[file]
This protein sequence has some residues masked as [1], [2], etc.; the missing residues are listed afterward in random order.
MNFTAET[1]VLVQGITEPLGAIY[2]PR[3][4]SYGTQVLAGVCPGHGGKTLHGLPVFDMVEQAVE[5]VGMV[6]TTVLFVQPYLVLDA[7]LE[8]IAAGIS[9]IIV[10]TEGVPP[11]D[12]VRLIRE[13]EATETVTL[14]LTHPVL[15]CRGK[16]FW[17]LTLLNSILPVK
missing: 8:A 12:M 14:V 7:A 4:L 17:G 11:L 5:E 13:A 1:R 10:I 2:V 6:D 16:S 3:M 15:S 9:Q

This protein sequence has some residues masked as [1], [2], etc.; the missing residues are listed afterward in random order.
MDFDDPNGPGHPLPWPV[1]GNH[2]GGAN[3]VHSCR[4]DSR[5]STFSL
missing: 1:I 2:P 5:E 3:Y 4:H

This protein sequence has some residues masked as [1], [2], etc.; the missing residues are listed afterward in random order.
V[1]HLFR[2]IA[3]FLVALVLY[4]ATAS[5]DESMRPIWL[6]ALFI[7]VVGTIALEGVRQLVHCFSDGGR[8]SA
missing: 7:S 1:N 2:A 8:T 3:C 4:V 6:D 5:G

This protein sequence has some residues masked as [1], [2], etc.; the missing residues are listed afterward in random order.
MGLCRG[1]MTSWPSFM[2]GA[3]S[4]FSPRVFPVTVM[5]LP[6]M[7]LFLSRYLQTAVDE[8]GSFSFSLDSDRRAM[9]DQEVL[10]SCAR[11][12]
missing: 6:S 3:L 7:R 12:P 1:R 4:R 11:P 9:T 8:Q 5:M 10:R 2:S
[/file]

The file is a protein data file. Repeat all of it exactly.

This protein sequence has some residues masked as [1], [2], etc.; the missing residues are listed afterward in random order.
MNFTAET[1]VLVQGITEPLGAIY[2]PR[3][4]SYGTQVLAGVCPGHGGKTLHGLPVFDMVEQAVE[5]VGMV[6]TTVLFVQPYLVLDA[7]LE[8]IAAGIS[9]IIV[10]TEGVPP[11]D[12]VRLIRE[13]EATETVTL[14]LTHPVL[15]CRGK[16]FW[17]LTLLNSILPVK
missing: 8:A 12:M 14:V 7:A 4:L 17:G 11:L 5:E 13:A 1:R 10:I 2:V 6:D 16:S 3:M 15:S 9:Q

This protein sequence has some residues masked as [1], [2], etc.; the missing residues are listed afterward in random order.
MDFDDPNGPGHPLPWPV[1]GNH[2]GGAN[3]VHSCR[4]DSR[5]STFSL
missing: 1:I 2:P 5:E 3:Y 4:H

This protein sequence has some residues masked as [1], [2], etc.; the missing residues are listed afterward in random order.
V[1]HLFR[2]IA[3]FLVALVLY[4]ATAS[5]DESMRPIWL[6]ALFI[7]VVGTIALEGVRQLVHCFSDGGR[8]SA
missing: 7:S 1:N 2:A 8:T 3:C 4:V 6:D 5:G

This protein sequence has some residues masked as [1], [2], etc.; the missing residues are listed afterward in random order.
MGLCRG[1]MTSWPSFM[2]GA[3]S[4]FSPRVFPVTVM[5]LP[6]M[7]LFLSRYLQTAVDE[8]GSFSFSLDSDRRAM[9]DQEVL[10]SCAR[11][12]
missing: 6:S 3:L 7:R 12:P 1:R 4:R 11:P 9:T 8:Q 5:M 10:R 2:S